Design is a way of life; everything around us influences us and the way we think. Having a background in architecture has shaped the way we approach any design project, where the focus is not on the final product but on the thought and process behind it. From a small object to a large building, the approach is always to produce well-detailed, sustainable design that is in line with cultural context and adds value to contemporary life. Amalgam tries to use as much scrap materials (both in stones/wood) that is a by-product/waste from construction and building sites. Usually, this scrap has no utility, and hence we try and use it to create lifestyle products.
Share with us the design development and manufacturing process of Amalgam products?
We draw inspirations from patterns and culture around us and our products are a modern reference to contemporary life. The studio workshops are based in New Delhi and Agra, where we work directly with the craftsmen, innovating with materials and adding to their competencies through the implication of technology. There are different craftsmen who we work with, depending on the product, materials and technique. We usually source the material ourselves, but on many occasions, our skilled craftsmen suggest materials and techniques, and then we work together to innovate with design and techniques. We provide the design to the artisan, but we also take their feedback/viewpoint about the workability/craftsmanship of each design and sometimes, even the design gets modified in the process.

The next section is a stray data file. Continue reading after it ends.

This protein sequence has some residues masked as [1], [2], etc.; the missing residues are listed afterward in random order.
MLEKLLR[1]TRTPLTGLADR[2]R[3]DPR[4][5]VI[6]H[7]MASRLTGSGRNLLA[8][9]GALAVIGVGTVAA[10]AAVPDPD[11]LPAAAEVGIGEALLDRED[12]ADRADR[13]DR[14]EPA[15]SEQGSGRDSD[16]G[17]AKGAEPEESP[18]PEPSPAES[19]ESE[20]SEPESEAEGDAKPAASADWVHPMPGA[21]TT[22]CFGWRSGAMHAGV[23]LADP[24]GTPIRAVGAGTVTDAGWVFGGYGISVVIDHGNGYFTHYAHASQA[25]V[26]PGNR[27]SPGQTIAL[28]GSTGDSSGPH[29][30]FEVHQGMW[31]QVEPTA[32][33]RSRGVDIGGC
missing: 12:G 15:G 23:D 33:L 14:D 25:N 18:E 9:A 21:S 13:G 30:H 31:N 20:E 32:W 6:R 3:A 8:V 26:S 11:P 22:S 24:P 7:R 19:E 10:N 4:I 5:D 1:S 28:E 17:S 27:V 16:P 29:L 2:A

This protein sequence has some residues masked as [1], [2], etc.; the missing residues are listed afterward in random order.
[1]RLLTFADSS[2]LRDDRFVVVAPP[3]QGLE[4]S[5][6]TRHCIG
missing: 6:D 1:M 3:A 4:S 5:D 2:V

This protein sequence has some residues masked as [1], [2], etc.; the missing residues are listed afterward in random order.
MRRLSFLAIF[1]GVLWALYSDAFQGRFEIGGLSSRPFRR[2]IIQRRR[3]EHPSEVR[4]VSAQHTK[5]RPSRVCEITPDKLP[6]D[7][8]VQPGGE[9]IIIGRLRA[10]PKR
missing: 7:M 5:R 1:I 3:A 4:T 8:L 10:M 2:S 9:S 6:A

Some of our best selling products are customised tables, The Sushi Paten, Architecture-holic, The Virtuous Lotus, The No-smoking Coasters, The Sommelier’s Collection and The Stilettos collection. We also customise walls and facades. The Amalgam intent is to customise products; we are happy to experiment and innovate. Apart from lifestyle accessories, we also design feature walls, furniture and customise for clients. The timeline for this depends on the type of product and the design complexity. Some of our new designs are for traditional products like floor vases, the Traditional Indian Chakla, and other daily use mundane accessories.